Japan on Monday announced the removal of molten nuclear fuel debris from the Fukushima Daiichi power plant will begin in 2021, 10 years after the facilities were paralyzed by a devastating tsunami, local media reported.
The nuclear meltdowns at three reactors of the plant in the Tohoku region in northeast Japan was caused by a massive earthquake and tsunami in 2011, which subsequently is the world's worst nuclear disaster since the 1986 Chernobyl disaster.
The debris removal work should start at the plant's No. 2 reactor as it would facilitate the way to other affected reactors, according to the medium- to long-term road map announced by Japan's Industry Minister Hiroshi Kajiyama, Kyodo News reported.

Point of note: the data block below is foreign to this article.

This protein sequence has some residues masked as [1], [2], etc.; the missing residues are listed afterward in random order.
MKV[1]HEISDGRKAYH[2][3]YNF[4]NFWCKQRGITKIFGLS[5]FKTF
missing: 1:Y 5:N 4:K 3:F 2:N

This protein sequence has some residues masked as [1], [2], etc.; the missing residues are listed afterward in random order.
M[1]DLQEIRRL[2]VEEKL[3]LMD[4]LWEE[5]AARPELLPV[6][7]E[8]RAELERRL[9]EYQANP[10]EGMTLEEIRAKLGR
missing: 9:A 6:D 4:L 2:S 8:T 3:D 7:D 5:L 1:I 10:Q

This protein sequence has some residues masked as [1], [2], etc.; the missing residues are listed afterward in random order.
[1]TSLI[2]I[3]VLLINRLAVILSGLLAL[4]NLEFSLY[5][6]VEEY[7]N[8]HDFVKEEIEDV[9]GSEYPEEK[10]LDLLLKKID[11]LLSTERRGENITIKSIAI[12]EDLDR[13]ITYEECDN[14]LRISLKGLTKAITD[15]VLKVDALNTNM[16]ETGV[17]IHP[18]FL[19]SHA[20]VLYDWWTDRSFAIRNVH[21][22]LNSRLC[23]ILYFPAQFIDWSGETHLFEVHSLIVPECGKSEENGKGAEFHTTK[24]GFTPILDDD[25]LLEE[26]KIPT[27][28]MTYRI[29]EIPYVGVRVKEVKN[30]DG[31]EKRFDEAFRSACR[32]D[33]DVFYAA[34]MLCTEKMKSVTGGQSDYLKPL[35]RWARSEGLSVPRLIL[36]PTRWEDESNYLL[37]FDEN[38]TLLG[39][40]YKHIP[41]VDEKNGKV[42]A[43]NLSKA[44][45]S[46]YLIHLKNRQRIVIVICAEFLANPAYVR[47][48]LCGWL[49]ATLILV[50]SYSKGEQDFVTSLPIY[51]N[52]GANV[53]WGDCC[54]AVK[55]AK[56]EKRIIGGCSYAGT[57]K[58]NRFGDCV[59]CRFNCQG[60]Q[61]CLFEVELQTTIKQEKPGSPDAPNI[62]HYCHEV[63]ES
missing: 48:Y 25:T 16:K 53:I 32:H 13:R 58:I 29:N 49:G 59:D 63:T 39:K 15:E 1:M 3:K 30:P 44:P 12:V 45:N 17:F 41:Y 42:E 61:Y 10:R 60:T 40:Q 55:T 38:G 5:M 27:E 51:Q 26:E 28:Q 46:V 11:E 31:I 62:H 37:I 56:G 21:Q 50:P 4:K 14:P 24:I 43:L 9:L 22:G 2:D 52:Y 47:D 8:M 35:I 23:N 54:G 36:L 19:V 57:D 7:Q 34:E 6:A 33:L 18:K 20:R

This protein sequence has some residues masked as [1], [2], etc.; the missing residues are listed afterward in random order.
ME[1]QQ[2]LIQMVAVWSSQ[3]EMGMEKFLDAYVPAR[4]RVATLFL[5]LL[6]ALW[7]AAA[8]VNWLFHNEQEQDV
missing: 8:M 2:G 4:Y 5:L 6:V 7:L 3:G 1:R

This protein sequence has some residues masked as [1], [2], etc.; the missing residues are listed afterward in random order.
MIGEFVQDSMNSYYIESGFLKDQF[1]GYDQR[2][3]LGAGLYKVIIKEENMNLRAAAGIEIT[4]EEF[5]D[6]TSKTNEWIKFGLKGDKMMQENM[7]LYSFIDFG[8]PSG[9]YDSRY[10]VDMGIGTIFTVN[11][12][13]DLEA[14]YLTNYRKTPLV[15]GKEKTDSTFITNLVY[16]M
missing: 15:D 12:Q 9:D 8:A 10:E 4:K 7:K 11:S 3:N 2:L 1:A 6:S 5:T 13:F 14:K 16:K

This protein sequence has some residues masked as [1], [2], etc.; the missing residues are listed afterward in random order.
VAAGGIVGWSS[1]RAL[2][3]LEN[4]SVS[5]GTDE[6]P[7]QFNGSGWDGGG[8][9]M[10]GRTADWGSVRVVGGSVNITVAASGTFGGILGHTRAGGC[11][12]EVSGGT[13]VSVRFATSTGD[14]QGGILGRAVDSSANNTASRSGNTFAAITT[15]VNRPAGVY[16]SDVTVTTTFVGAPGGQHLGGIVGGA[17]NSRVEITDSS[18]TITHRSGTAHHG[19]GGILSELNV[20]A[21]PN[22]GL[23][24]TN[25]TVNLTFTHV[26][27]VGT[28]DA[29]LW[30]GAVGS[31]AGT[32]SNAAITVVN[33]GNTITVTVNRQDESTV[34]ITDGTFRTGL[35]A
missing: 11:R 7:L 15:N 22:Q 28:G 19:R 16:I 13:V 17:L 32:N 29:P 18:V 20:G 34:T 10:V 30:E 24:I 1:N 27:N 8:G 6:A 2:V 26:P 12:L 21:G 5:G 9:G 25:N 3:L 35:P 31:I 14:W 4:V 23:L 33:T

The removal of 4,741 fuel rods left inside the pools of nuclear reactors will be completed by 2031, according to the plan.
"As more people return and rebuilding progresses in the areas around the Daiichi plant, we will take measures based on the basic principle of balancing rebuilding and decommissioning," Kyodo quoted Kajiyama as saying.
According to the plan, which has been revised for fifth time, plant operating by Tokyo Electric Power Company Holdings Inc. will be completely decommissioned in 30 to 40 years.
Three out of six reactors at Fukushima Daiichi Nuclear Power Plant suffered meltdowns on March 11, 2011 when a 9-magnitude earthquake occurred 29 kilometers (18 miles) below the Pacific Ocean causing tidal waves towering 10 meters (33 feet) that pounded eastern Japanese shores.
Over 16,000 people were killed in the Tohoku region and about half a million others were forced to take shelter.